“The odds will be in our favour,” Pete Muldoon declared this week, a long 101 years ago, “and we’ll use them to good advantage. We are due to win and I am as confident as I am of standing here that the Mets will give the Frenchmen a licking.”
As coach of the Seattle Metropolitans in the spring of 1919, Muldoon had watched his charges, the powerful PCHA champions, battle the NHL’s Montreal Canadiens for the Stanley Cup through five gruelling games. Each team had won a pair of games, while another had ended, goalless, with no decision. Though the Canadiens had prevailed in the fifth game, taking a Saturday-night game on March 29 by a score of 4-3, the hometown Mets were presumed to have the upper hand going into the deciding game on Tuesday, April 1, given that it would be played under west-coast rules.
The game, of course, was never played. With members of both teams suffering from symptoms of Spanish flu, Muldoon announced that the game was off: the series would remain undecided. From Seattle’s Ice Arena, the focus now shifted to the city’s Providence Hospital, to which several of the local Mets were transferred. As for the Canadiens, five players were ill, along with manager George Kennedy. While Habs’ coach and captain Newsy Lalonde, Bert Corbeau, and Louis Berlinguette were under medical care in their rooms at the Georgian Hotel, the team’s two worst cases, Joe Hall and Jack McDonald, were admitted to the Columbus Sanitarium. As has been much discussed in this strange, unsettling we’re living through a century later, all the hockey patients but one survived the 1919 virus. On Saturday, April 5, a week after he’d skated in his last hockey game, Joe Hall died of pneumonia. He was 37. He was buried three days later in Vancouver.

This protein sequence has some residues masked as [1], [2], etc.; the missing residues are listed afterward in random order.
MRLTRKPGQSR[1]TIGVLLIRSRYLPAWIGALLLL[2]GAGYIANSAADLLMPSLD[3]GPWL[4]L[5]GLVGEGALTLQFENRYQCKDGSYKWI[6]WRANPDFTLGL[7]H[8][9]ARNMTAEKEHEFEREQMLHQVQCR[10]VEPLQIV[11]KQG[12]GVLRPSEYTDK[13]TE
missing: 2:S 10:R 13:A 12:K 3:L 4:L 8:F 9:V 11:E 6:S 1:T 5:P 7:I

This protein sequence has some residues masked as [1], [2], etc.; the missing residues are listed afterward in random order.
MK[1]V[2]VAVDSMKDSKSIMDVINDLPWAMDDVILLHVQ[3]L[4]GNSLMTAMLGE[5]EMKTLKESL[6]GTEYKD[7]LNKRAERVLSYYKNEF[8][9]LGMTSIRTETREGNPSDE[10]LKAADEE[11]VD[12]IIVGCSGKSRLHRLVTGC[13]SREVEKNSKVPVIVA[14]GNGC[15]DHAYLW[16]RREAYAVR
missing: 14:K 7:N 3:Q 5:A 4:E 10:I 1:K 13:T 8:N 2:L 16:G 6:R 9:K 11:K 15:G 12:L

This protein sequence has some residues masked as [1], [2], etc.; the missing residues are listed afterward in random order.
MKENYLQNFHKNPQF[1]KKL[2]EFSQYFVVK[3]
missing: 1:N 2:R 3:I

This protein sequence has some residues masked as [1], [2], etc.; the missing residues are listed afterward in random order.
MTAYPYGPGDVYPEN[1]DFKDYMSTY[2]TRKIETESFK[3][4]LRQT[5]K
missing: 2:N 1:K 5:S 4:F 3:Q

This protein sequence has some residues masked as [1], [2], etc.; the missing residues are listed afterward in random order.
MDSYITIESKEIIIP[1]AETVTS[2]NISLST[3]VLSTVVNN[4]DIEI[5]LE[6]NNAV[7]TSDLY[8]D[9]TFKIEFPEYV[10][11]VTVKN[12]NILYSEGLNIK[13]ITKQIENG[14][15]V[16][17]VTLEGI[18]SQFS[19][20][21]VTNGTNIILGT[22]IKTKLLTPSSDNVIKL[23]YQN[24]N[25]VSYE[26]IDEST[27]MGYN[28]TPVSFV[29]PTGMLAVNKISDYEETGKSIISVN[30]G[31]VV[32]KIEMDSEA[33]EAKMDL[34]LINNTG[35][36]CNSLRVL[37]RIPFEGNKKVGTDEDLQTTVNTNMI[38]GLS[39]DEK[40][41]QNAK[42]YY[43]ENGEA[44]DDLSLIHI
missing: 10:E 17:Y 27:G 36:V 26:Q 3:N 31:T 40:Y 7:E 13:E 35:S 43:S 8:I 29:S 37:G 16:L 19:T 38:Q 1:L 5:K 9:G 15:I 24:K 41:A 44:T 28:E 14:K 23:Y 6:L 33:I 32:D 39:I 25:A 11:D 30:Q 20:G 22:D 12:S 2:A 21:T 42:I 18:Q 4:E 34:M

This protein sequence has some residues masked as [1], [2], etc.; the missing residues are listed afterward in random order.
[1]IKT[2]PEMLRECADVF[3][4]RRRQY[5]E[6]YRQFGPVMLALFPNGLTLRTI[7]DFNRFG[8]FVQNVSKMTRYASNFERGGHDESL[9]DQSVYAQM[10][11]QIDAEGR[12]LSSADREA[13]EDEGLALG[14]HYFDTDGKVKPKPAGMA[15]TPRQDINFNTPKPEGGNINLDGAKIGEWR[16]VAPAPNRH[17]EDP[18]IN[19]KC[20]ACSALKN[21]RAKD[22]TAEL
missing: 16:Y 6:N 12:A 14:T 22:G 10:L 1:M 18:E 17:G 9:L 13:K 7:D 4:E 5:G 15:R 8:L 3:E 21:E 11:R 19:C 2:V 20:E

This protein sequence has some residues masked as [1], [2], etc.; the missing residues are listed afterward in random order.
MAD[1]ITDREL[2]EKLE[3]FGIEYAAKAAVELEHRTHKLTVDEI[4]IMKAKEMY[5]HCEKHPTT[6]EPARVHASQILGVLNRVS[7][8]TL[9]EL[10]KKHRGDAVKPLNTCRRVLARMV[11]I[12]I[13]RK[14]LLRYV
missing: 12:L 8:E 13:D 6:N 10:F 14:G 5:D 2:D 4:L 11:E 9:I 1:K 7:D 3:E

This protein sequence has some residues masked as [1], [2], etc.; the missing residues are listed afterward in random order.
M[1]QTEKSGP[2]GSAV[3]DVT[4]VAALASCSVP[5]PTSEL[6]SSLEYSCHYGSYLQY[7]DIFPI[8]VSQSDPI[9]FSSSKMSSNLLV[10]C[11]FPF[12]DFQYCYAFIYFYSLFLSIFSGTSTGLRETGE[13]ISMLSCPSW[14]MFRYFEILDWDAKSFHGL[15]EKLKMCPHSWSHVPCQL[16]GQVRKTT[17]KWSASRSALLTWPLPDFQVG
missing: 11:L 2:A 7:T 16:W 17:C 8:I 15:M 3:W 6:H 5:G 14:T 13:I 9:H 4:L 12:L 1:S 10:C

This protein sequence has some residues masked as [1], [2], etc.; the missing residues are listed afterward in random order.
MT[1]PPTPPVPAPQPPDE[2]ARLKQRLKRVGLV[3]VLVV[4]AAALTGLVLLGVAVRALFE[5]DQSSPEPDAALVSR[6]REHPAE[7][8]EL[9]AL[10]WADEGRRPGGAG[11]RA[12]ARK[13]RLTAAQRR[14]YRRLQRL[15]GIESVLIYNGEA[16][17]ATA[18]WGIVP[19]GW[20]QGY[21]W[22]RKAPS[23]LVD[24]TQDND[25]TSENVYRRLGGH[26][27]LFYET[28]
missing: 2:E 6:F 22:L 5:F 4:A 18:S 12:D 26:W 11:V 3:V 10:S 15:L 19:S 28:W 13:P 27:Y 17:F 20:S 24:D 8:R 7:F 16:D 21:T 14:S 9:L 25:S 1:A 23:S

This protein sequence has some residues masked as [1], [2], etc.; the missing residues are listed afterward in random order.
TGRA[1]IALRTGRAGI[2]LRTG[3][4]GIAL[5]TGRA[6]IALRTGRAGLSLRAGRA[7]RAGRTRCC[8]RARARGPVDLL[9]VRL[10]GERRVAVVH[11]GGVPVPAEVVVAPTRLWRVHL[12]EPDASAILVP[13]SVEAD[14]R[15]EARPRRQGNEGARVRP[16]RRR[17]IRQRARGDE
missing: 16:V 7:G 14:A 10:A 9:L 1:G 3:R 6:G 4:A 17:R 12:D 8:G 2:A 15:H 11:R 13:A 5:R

Commemorating the grim anniversary of those incomplete Stanley Cup finals, illustrator Robert Ullman has a graphic feature, Skating On Thin Ice, up this week at The Nib, the online journal of political and non-fictional comics out of Portland, Oregon: you can find it here. A hockey fan ever since the day, as an 8-year-old, he watched the U.S. Olympic team overthrow the mighty Soviets in 1980, Ullman lives and draws in Richmond, Virginia. His ongoing series of puckish history books, Old-Timey Hockey Tales, is worth tracking down.
(Images courtesy of Robert Ullman)